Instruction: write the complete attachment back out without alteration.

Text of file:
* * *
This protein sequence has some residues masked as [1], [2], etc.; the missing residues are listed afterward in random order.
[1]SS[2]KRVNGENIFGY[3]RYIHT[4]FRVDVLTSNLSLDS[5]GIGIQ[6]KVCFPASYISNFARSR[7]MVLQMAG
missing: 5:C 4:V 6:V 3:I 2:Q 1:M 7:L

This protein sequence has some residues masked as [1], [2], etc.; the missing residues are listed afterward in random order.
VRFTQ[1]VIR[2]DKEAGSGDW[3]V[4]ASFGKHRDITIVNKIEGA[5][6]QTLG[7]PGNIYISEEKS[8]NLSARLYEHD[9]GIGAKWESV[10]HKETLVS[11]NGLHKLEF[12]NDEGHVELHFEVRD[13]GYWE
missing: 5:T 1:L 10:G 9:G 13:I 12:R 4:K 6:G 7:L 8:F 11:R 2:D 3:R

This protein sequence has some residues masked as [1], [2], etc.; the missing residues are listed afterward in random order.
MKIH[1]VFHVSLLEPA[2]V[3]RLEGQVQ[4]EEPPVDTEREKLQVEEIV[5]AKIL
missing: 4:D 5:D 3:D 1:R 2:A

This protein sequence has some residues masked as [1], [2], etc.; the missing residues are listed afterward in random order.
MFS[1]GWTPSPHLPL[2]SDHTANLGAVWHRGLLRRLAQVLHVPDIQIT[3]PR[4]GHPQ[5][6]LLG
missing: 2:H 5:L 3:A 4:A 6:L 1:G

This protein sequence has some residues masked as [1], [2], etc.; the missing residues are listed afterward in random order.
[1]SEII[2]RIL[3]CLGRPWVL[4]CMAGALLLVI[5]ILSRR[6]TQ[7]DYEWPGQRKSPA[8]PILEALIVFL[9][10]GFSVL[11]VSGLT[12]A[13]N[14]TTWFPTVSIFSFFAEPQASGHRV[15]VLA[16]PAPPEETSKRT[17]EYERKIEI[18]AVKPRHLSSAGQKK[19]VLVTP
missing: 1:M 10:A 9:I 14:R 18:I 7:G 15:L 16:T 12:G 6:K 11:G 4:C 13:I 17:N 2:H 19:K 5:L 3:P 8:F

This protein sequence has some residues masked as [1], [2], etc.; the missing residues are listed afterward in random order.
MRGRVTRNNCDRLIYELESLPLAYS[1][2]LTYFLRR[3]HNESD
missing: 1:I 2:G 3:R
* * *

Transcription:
This protein sequence has some residues masked as [1], [2], etc.; the missing residues are listed afterward in random order.
[1]SS[2]KRVNGENIFGY[3]RYIHT[4]FRVDVLTSNLSLDS[5]GIGIQ[6]KVCFPASYISNFARSR[7]MVLQMAG
missing: 5:C 4:V 6:V 3:I 2:Q 1:M 7:L

This protein sequence has some residues masked as [1], [2], etc.; the missing residues are listed afterward in random order.
VRFTQ[1]VIR[2]DKEAGSGDW[3]V[4]ASFGKHRDITIVNKIEGA[5][6]QTLG[7]PGNIYISEEKS[8]NLSARLYEHD[9]GIGAKWESV[10]HKETLVS[11]NGLHKLEF[12]NDEGHVELHFEVRD[13]GYWE
missing: 5:T 1:L 10:G 9:G 13:I 12:R 4:K 6:G 7:L 8:F 11:R 2:D 3:R

This protein sequence has some residues masked as [1], [2], etc.; the missing residues are listed afterward in random order.
MKIH[1]VFHVSLLEPA[2]V[3]RLEGQVQ[4]EEPPVDTEREKLQVEEIV[5]AKIL
missing: 4:D 5:D 3:D 1:R 2:A

This protein sequence has some residues masked as [1], [2], etc.; the missing residues are listed afterward in random order.
MFS[1]GWTPSPHLPL[2]SDHTANLGAVWHRGLLRRLAQVLHVPDIQIT[3]PR[4]GHPQ[5][6]LLG
missing: 2:H 5:L 3:A 4:A 6:L 1:G

This protein sequence has some residues masked as [1], [2], etc.; the missing residues are listed afterward in random order.
[1]SEII[2]RIL[3]CLGRPWVL[4]CMAGALLLVI[5]ILSRR[6]TQ[7]DYEWPGQRKSPA[8]PILEALIVFL[9][10]GFSVL[11]VSGLT[12]A[13]N[14]TTWFPTVSIFSFFAEPQASGHRV[15]VLA[16]PAPPEETSKRT[17]EYERKIEI[18]AVKPRHLSSAGQKK[19]VLVTP
missing: 1:M 10:A 9:I 14:R 18:I 7:G 15:L 16:T 12:G 6:K 11:G 4:C 13:I 17:N 2:H 19:K 5:L 3:P 8:F

This protein sequence has some residues masked as [1], [2], etc.; the missing residues are listed afterward in random order.
MRGRVTRNNCDRLIYELESLPLAYS[1][2]LTYFLRR[3]HNESD
missing: 1:I 2:G 3:R